I imagine there have been worse “prepackaged” bankruptcies in the history of Anglo-American jurisprudence, but there hasn’t been one that got as much press as the Rangers’ has.
The latest: The Texas Attorney General urged the bankruptcy court yesterday to reject the team’s current reorganization plan. Add this to the fact that the bankruptcy trustee wants the Rangers’ lawyers off the case, that the creditors are objecting to the whole plan and that, rather than have this thing go through on greased skids, the restructuring officer has recommended that the team simply be auctioned, and you have an absolute mess.
The likelihood of this thing being done before the trade deadline has to be about nil at this point. The likelihood of Chuck Greenberg and Nolan Ryan actually being the next owners of the Rangers is still high, but those odds are sinking.
The likelihood that Major League Baseball learns anything from this process such as, oh, I dunno, the folly of letting owners put their teams in the kind of debt Tom Hicks allowed the Rangers to get into? No man can say.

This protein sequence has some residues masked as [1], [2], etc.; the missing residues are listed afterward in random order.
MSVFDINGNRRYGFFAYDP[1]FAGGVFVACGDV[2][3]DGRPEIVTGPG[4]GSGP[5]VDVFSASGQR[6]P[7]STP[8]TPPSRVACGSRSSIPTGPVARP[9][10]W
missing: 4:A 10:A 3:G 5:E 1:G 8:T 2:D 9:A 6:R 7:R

For a few days, it looked like Aaron Judge was finally hitting his stride in the postseason. He was still striking out at a regular clip, piling more and more strikeouts atop the 16 he racked up in the Division Series, but he was mashing, too. He engineered a three-run homer during Game 3 of the Championship Series, followed by another blast and game-tying double in Game 4. His one-out double helped pad a five-run lead in Game 5, while his 425-footer off of Brad Peacock barely made a dent during a 7-1 loss in Game 6. And then Lance McCullers‘ curveball found and fooled him, as it did five of the 14 batters it met in Game 7:
The strikeout was Judge’s first of the evening and 27th since the start of the playoffs. No other major league batter has racked up that many strikeouts in a single postseason, though Alfonso Soriano’s 26-strikeout record in 2003 comes the closest. Within that record, Judge also collected three golden sombreros (four strikeouts in a single game), narrowly avoiding the dreaded platinum sombrero (five strikeouts in a single game).
It’s an unfortunate footnote to a spectacular year for the rookie outfielder, who decimated the competition with 52 home runs and 8.2 fWAR during the regular season and was a pivotal part of the Yankees’ playoff run. Thankfully, the image of McCullers’ curveball darting just under Judge’s bat won’t be the image that sticks with us for years to come. Instead, it’ll look something like this: